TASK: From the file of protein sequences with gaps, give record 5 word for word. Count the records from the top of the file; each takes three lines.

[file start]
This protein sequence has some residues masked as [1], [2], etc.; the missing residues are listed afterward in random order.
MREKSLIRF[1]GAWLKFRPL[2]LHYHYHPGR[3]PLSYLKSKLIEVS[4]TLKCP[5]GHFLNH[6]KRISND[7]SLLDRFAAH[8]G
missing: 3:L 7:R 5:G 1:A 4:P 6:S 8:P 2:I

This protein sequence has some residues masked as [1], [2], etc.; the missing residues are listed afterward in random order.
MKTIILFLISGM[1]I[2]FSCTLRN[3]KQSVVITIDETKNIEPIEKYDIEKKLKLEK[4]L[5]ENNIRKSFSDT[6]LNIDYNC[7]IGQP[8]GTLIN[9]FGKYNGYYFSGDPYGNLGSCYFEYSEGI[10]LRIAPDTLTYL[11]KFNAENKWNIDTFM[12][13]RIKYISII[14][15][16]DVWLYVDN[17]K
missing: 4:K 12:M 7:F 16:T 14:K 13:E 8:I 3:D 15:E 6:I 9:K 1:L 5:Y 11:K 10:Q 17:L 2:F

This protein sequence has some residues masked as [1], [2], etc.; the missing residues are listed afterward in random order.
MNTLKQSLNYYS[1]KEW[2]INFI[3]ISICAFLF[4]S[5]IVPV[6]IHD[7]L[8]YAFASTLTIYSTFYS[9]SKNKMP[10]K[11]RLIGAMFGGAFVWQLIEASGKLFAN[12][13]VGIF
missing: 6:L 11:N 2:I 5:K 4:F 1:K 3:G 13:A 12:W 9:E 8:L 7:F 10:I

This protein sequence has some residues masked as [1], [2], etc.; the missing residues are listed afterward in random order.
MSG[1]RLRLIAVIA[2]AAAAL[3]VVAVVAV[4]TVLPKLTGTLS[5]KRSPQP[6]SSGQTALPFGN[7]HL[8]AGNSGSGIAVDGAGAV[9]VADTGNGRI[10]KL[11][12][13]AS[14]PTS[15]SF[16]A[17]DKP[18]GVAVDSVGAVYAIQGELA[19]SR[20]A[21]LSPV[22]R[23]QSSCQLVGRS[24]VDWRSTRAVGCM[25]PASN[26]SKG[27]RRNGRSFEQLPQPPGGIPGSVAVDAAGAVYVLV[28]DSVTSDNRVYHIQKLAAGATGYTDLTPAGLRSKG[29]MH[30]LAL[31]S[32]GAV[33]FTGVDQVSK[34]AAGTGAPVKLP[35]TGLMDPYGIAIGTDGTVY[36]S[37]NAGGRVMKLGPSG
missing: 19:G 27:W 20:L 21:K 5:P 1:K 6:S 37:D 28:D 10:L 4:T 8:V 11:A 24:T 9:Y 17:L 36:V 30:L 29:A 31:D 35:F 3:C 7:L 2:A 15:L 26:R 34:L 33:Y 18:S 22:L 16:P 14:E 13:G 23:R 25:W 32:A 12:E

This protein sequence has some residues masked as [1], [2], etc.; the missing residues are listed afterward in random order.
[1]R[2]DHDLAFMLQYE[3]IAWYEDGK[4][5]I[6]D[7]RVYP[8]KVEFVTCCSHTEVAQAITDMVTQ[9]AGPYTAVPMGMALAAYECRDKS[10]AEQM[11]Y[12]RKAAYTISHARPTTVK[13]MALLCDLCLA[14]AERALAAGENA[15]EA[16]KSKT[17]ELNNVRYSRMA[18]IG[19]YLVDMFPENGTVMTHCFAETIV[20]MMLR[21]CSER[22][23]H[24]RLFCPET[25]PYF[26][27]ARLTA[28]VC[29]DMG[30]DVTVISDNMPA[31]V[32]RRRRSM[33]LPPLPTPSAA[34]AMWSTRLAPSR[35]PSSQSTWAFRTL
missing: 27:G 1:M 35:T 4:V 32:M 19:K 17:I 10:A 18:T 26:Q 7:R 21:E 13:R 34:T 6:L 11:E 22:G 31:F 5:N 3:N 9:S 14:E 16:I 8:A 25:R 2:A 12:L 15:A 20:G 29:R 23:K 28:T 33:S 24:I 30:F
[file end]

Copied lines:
This protein sequence has some residues masked as [1], [2], etc.; the missing residues are listed afterward in random order.
[1]R[2]DHDLAFMLQYE[3]IAWYEDGK[4][5]I[6]D[7]RVYP[8]KVEFVTCCSHTEVAQAITDMVTQ[9]AGPYTAVPMGMALAAYECRDKS[10]AEQM[11]Y[12]RKAAYTISHARPTTVK[13]MALLCDLCLA[14]AERALAAGENA[15]EA[16]KSKT[17]ELNNVRYSRMA[18]IG[19]YLVDMFPENGTVMTHCFAETIV[20]MMLR[21]CSER[22][23]H[24]RLFCPET[25]PYF[26][27]ARLTA[28]VC[29]DMG[30]DVTVISDNMPA[31]V[32]RRRRSM[33]LPPLPTPSAA[34]AMWSTRLAPSR[35]PSSQSTWAFRTL
missing: 27:G 1:M 35:T 4:V 32:M 19:K 17:I 10:A 18:T 26:Q 7:R 21:E 13:R 34:T 6:L 11:E 22:G 31:F 5:N 3:N 9:S 14:E 16:I 8:A 25:R 2:A 12:L 15:A 20:G 29:R 23:K 28:T 33:S 24:I 30:F